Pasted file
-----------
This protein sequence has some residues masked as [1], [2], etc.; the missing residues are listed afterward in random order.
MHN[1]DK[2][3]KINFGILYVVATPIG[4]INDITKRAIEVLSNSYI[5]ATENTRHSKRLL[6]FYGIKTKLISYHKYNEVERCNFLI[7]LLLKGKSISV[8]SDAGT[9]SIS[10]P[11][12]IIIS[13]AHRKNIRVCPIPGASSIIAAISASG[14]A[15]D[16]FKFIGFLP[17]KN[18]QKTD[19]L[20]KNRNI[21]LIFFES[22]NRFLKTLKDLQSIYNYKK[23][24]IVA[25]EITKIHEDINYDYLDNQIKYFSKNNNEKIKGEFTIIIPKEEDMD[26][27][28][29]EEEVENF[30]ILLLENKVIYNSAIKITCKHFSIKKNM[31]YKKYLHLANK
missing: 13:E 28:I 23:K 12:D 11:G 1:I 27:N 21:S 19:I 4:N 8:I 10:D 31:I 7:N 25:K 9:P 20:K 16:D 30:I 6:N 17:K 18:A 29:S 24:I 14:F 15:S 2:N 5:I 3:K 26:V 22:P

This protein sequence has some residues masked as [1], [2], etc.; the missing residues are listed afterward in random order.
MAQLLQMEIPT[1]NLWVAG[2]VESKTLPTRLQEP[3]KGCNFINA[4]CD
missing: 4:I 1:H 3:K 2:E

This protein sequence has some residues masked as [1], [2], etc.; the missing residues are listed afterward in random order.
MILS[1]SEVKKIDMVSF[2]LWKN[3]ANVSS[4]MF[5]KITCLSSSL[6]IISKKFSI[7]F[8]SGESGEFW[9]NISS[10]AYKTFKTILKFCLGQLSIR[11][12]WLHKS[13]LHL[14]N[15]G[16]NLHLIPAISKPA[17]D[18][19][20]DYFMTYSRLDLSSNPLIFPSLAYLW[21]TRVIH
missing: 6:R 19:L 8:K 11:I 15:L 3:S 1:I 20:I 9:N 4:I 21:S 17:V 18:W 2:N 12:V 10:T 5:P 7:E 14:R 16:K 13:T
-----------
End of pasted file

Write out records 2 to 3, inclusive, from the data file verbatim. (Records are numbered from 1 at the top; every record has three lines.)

This protein sequence has some residues masked as [1], [2], etc.; the missing residues are listed afterward in random order.
MAQLLQMEIPT[1]NLWVAG[2]VESKTLPTRLQEP[3]KGCNFINA[4]CD
missing: 4:I 1:H 3:K 2:E

This protein sequence has some residues masked as [1], [2], etc.; the missing residues are listed afterward in random order.
MILS[1]SEVKKIDMVSF[2]LWKN[3]ANVSS[4]MF[5]KITCLSSSL[6]IISKKFSI[7]F[8]SGESGEFW[9]NISS[10]AYKTFKTILKFCLGQLSIR[11][12]WLHKS[13]LHL[14]N[15]G[16]NLHLIPAISKPA[17]D[18][19][20]DYFMTYSRLDLSSNPLIFPSLAYLW[21]TRVIH
missing: 6:R 19:L 8:K 11:I 15:L 3:S 1:I 20:I 9:N 4:I 21:S 17:V 18:W 2:N 12:V 10:T 5:P 7:E 14:R 16:K 13:T